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Partners for Resilience in Ethiopia

27 mei 2021

For ten years, CARE has worked with communities, civil society and government in Afar to increase resilience in the face of rising climate and disaster risks, and to foster systemic change.

In the Afar region in Northeast Ethiopia, with 1.8 million inhabitants, climate change has increased the frequency and severity of climate-related disasters. In this arid environment, irregular rainfall and extreme drought threaten livelihoods and food security. Pastoralism is the main source of income: most people rely on their livestock and move around the region, particularly during the dry season, to look for water and pasture for their animals.

With increasing investments in the Awash River basin, and government policy favouring sedentary agriculture, the space for pastoralists is increasingly constrained. There is limited space for civil society organisations to speak out and engage the government for inclusive, integrated solutions. In this context, a consortium of CARE, Cordaid, The Netherlands Red Cross, Red Cross/Red Crescent Climate Centre and Wetlands International implemented the Partners for Resilience programme for ten years, funded by the Netherlands Ministry of Foreign Affairs. This publication outlines CARE’s main achievements.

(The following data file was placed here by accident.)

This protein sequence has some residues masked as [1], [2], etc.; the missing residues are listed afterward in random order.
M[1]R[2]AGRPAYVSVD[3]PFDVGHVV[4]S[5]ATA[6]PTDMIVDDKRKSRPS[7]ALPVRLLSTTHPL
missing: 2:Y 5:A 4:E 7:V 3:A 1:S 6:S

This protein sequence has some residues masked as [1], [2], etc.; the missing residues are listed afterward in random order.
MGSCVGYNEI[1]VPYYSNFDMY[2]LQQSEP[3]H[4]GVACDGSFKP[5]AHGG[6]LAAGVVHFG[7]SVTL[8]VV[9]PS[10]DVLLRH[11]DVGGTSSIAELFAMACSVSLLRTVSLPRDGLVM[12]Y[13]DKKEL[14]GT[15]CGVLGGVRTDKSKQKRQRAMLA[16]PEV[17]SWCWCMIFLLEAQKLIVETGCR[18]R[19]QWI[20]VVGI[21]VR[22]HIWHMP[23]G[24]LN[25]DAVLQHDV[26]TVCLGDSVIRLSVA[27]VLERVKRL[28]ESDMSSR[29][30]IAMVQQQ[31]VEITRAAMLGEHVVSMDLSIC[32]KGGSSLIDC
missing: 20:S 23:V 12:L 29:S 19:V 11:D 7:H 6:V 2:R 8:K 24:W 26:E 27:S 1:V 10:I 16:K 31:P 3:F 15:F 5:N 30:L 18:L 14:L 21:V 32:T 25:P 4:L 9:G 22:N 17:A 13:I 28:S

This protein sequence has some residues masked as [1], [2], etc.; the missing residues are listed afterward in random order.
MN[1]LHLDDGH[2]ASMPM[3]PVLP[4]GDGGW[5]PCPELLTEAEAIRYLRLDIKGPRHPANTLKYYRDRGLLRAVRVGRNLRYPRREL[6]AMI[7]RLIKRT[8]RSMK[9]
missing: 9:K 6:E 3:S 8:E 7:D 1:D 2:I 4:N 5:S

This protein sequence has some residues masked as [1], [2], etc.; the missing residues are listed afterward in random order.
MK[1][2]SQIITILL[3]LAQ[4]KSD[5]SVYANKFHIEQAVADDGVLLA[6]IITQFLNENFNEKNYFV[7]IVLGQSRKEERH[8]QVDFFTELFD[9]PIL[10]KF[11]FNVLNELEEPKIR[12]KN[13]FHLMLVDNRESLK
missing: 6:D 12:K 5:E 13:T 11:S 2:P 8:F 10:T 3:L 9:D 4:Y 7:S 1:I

Kediga Humed’s story of resilience

 

Kediga Humed works hard and is dedicated to changing her life for the better. She farms and lives in the Beladulo village in the Afar region in Ethiopia, where recurrent droughts have made life for pastoralists like Kediga both difficult and unpredictable.

Through CARE’s Partners for Resilience programme, Kediga and her community received training in irrigation crop production, market accessibility and storage systems for agricultural products. This inspired her and her community to diversify their livelihoods and income streams and form a Village Savings and Loans Association (VSLA), so that they are prepared to face the drought. They farm, rear livestock, and share their agricultural produce with relatives during drought. For Kediga, resilience means being prepared to face the drought — together.